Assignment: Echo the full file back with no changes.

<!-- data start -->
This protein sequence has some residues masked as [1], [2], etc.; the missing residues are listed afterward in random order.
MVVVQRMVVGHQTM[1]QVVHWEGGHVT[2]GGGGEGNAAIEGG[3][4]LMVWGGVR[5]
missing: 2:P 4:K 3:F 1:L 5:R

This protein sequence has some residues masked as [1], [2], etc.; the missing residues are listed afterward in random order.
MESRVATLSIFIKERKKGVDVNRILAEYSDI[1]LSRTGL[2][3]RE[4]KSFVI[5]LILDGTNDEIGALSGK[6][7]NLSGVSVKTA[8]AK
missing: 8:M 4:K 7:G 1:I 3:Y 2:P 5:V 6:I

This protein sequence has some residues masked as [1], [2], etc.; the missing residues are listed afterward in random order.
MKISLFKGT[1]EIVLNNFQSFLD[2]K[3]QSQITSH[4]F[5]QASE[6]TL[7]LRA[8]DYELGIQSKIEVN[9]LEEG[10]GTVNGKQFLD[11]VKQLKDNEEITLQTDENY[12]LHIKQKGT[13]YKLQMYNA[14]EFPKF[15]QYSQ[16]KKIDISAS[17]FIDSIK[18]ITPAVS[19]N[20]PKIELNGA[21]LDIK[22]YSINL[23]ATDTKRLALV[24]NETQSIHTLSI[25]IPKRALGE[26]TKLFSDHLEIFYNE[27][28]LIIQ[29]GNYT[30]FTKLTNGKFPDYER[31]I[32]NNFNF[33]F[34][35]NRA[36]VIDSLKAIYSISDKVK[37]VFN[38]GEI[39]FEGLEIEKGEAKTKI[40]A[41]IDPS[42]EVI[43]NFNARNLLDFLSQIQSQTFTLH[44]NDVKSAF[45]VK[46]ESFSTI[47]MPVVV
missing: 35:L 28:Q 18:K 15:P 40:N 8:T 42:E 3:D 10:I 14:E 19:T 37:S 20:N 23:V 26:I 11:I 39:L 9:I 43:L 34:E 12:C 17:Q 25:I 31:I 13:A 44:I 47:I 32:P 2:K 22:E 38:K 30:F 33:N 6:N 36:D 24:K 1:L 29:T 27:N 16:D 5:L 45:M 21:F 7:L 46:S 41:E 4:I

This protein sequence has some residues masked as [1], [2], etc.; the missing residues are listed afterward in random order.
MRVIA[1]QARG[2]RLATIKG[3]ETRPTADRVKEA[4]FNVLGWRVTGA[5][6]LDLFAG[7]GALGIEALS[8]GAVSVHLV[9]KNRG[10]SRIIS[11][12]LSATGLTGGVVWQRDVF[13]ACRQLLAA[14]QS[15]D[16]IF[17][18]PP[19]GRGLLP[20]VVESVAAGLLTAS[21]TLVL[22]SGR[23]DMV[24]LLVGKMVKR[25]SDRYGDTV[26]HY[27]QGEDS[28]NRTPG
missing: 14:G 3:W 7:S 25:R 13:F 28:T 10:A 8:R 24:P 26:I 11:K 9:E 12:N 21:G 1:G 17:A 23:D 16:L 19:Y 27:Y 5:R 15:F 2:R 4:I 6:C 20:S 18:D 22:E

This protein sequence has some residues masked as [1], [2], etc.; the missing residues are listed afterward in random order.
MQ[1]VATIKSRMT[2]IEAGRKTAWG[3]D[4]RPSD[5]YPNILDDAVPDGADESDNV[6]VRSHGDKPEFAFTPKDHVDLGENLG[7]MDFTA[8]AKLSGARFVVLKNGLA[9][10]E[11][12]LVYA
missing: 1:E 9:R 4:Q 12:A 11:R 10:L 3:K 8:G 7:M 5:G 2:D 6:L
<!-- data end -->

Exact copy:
This protein sequence has some residues masked as [1], [2], etc.; the missing residues are listed afterward in random order.
MVVVQRMVVGHQTM[1]QVVHWEGGHVT[2]GGGGEGNAAIEGG[3][4]LMVWGGVR[5]
missing: 2:P 4:K 3:F 1:L 5:R

This protein sequence has some residues masked as [1], [2], etc.; the missing residues are listed afterward in random order.
MESRVATLSIFIKERKKGVDVNRILAEYSDI[1]LSRTGL[2][3]RE[4]KSFVI[5]LILDGTNDEIGALSGK[6][7]NLSGVSVKTA[8]AK
missing: 8:M 4:K 7:G 1:I 3:Y 2:P 5:V 6:I

This protein sequence has some residues masked as [1], [2], etc.; the missing residues are listed afterward in random order.
MKISLFKGT[1]EIVLNNFQSFLD[2]K[3]QSQITSH[4]F[5]QASE[6]TL[7]LRA[8]DYELGIQSKIEVN[9]LEEG[10]GTVNGKQFLD[11]VKQLKDNEEITLQTDENY[12]LHIKQKGT[13]YKLQMYNA[14]EFPKF[15]QYSQ[16]KKIDISAS[17]FIDSIK[18]ITPAVS[19]N[20]PKIELNGA[21]LDIK[22]YSINL[23]ATDTKRLALV[24]NETQSIHTLSI[25]IPKRALGE[26]TKLFSDHLEIFYNE[27][28]LIIQ[29]GNYT[30]FTKLTNGKFPDYER[31]I[32]NNFNF[33]F[34][35]NRA[36]VIDSLKAIYSISDKVK[37]VFN[38]GEI[39]FEGLEIEKGEAKTKI[40]A[41]IDPS[42]EVI[43]NFNARNLLDFLSQIQSQTFTLH[44]NDVKSAF[45]VK[46]ESFSTI[47]MPVVV
missing: 35:L 28:Q 18:K 15:P 40:N 8:T 42:E 3:D 10:I 14:E 19:T 37:S 20:N 23:V 26:I 11:I 39:L 9:I 43:L 34:E 12:C 17:Q 25:I 31:I 13:A 44:I 47:I 32:P 2:K 22:E 38:K 30:F 33:N 6:N 36:D 24:K 1:L 29:T 27:N 16:D 5:L 45:M 21:F 7:L 46:S 41:E 4:I

This protein sequence has some residues masked as [1], [2], etc.; the missing residues are listed afterward in random order.
MRVIA[1]QARG[2]RLATIKG[3]ETRPTADRVKEA[4]FNVLGWRVTGA[5][6]LDLFAG[7]GALGIEALS[8]GAVSVHLV[9]KNRG[10]SRIIS[11][12]LSATGLTGGVVWQRDVF[13]ACRQLLAA[14]QS[15]D[16]IF[17][18]PP[19]GRGLLP[20]VVESVAAGLLTAS[21]TLVL[22]SGR[23]DMV[24]LLVGKMVKR[25]SDRYGDTV[26]HY[27]QGEDS[28]NRTPG
missing: 14:G 3:W 7:S 25:R 13:F 28:T 10:A 8:R 24:P 26:I 11:K 9:E 12:N 21:G 1:G 17:A 23:D 16:L 19:Y 27:Y 5:R 15:F 2:R 4:I 6:C 20:S 18:D 22:E

This protein sequence has some residues masked as [1], [2], etc.; the missing residues are listed afterward in random order.
MQ[1]VATIKSRMT[2]IEAGRKTAWG[3]D[4]RPSD[5]YPNILDDAVPDGADESDNV[6]VRSHGDKPEFAFTPKDHVDLGENLG[7]MDFTA[8]AKLSGARFVVLKNGLA[9][10]E[11][12]LVYA
missing: 1:E 9:R 4:Q 12:A 11:R 10:L 3:K 8:G 7:M 5:G 2:D 6:L